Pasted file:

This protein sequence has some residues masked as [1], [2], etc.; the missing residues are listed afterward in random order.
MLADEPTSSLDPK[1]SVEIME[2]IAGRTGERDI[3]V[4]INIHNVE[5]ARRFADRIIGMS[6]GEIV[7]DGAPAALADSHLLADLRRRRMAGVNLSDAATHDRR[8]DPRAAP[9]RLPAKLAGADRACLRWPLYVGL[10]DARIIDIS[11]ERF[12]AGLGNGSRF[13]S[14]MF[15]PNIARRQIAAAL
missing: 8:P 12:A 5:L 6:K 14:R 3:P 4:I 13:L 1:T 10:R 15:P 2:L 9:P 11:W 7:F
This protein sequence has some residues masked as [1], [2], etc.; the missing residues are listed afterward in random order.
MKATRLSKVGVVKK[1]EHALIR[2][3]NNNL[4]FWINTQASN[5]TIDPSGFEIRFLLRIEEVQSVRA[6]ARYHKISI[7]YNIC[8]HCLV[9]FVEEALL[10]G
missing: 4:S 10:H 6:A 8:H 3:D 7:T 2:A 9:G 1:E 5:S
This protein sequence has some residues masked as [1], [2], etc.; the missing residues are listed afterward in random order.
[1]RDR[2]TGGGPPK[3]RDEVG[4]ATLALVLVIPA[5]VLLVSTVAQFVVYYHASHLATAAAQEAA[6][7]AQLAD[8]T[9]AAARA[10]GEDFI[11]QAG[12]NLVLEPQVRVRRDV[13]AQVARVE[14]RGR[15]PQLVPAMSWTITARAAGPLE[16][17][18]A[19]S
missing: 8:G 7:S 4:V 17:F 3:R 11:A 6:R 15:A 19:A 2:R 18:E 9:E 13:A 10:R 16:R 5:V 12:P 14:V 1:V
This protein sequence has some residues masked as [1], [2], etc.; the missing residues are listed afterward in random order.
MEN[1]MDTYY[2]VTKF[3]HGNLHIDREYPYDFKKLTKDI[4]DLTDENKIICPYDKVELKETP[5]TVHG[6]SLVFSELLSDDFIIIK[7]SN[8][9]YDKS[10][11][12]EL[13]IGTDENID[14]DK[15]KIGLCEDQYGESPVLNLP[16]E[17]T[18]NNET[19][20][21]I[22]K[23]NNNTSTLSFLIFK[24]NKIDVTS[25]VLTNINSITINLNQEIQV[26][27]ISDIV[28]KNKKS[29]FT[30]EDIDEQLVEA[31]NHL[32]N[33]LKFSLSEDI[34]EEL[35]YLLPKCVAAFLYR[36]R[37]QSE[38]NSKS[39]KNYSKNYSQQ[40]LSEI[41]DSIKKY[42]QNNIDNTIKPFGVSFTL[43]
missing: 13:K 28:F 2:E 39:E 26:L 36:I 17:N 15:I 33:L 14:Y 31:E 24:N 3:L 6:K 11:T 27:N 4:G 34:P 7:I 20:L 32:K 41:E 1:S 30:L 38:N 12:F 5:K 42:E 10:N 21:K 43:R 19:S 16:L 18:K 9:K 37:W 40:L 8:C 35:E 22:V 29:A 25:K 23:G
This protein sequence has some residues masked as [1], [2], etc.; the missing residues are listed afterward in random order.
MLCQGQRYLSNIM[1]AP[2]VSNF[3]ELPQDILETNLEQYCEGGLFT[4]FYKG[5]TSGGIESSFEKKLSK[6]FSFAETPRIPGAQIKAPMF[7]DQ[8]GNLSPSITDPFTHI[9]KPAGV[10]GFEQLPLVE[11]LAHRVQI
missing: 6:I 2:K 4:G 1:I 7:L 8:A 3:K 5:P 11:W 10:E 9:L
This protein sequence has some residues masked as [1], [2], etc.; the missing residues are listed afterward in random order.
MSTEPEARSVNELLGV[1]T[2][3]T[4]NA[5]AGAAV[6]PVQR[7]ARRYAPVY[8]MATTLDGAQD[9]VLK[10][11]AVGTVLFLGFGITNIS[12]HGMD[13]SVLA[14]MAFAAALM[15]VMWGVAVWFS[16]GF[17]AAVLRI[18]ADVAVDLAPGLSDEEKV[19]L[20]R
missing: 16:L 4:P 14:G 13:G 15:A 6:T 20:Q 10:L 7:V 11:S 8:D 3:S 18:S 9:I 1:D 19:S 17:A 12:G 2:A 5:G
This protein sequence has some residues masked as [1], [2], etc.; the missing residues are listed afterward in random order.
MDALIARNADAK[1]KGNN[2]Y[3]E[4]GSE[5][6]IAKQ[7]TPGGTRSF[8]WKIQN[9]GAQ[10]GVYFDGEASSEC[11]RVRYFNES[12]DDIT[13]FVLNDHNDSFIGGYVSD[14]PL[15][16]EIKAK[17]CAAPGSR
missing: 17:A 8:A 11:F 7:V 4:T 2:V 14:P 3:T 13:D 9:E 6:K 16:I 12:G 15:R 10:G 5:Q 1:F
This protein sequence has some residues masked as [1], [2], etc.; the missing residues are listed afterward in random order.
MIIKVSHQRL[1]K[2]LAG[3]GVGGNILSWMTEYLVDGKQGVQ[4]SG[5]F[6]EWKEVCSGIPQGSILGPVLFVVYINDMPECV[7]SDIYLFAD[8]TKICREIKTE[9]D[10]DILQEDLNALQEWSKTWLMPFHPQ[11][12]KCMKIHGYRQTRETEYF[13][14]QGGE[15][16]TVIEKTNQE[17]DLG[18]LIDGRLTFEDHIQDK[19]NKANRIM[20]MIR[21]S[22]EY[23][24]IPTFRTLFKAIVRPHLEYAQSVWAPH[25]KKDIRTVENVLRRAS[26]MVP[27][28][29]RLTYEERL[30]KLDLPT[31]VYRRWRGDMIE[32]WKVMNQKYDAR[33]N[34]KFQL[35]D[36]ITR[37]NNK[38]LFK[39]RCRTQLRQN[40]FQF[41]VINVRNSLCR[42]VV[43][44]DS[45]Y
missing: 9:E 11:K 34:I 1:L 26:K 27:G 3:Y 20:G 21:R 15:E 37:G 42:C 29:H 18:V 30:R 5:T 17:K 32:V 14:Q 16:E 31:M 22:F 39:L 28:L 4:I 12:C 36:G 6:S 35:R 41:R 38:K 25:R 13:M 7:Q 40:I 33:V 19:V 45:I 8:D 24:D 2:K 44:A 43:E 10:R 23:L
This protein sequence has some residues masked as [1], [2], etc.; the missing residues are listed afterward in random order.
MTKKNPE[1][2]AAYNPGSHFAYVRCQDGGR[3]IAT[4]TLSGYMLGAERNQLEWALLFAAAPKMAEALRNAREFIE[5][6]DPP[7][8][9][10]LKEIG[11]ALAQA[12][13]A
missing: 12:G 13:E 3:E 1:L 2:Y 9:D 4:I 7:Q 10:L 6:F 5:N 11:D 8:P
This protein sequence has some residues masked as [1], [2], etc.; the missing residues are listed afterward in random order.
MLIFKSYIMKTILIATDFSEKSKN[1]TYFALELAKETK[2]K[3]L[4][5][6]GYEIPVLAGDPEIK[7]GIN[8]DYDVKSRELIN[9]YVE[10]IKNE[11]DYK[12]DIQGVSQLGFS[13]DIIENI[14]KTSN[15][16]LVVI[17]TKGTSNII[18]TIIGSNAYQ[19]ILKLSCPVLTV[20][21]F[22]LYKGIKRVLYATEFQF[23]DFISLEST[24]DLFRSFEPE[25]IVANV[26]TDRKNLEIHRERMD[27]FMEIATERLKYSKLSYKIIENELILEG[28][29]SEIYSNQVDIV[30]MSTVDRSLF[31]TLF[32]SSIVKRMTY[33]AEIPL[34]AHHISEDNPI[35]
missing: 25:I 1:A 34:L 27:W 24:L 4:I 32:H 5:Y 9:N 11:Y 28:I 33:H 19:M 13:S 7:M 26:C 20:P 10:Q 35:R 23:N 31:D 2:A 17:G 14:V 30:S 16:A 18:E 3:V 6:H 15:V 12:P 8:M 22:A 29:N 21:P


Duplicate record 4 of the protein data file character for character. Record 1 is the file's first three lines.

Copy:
This protein sequence has some residues masked as [1], [2], etc.; the missing residues are listed afterward in random order.
MEN[1]MDTYY[2]VTKF[3]HGNLHIDREYPYDFKKLTKDI[4]DLTDENKIICPYDKVELKETP[5]TVHG[6]SLVFSELLSDDFIIIK[7]SN[8][9]YDKS[10][11][12]EL[13]IGTDENID[14]DK[15]KIGLCEDQYGESPVLNLP[16]E[17]T[18]NNET[19][20][21]I[22]K[23]NNNTSTLSFLIFK[24]NKIDVTS[25]VLTNINSITINLNQEIQV[26][27]ISDIV[28]KNKKS[29]FT[30]EDIDEQLVEA[31]NHL[32]N[33]LKFSLSEDI[34]EEL[35]YLLPKCVAAFLYR[36]R[37]QSE[38]NSKS[39]KNYSKNYSQQ[40]LSEI[41]DSIKKY[42]QNNIDNTIKPFGVSFTL[43]
missing: 13:K 28:F 2:E 39:E 26:L 36:I 17:N 15:I 33:L 14:Y 31:E 24:N 3:L 6:K 11:T 27:N 4:G 34:P 7:I 20:L 32:K 41:E 1:S 30:L 38:N 12:F 5:K 42:E 10:N 21:K 43:R 19:S 16:L 18:K 9:K 37:W 40:L 8:C 35:E 22:V 29:A 25:K 23:G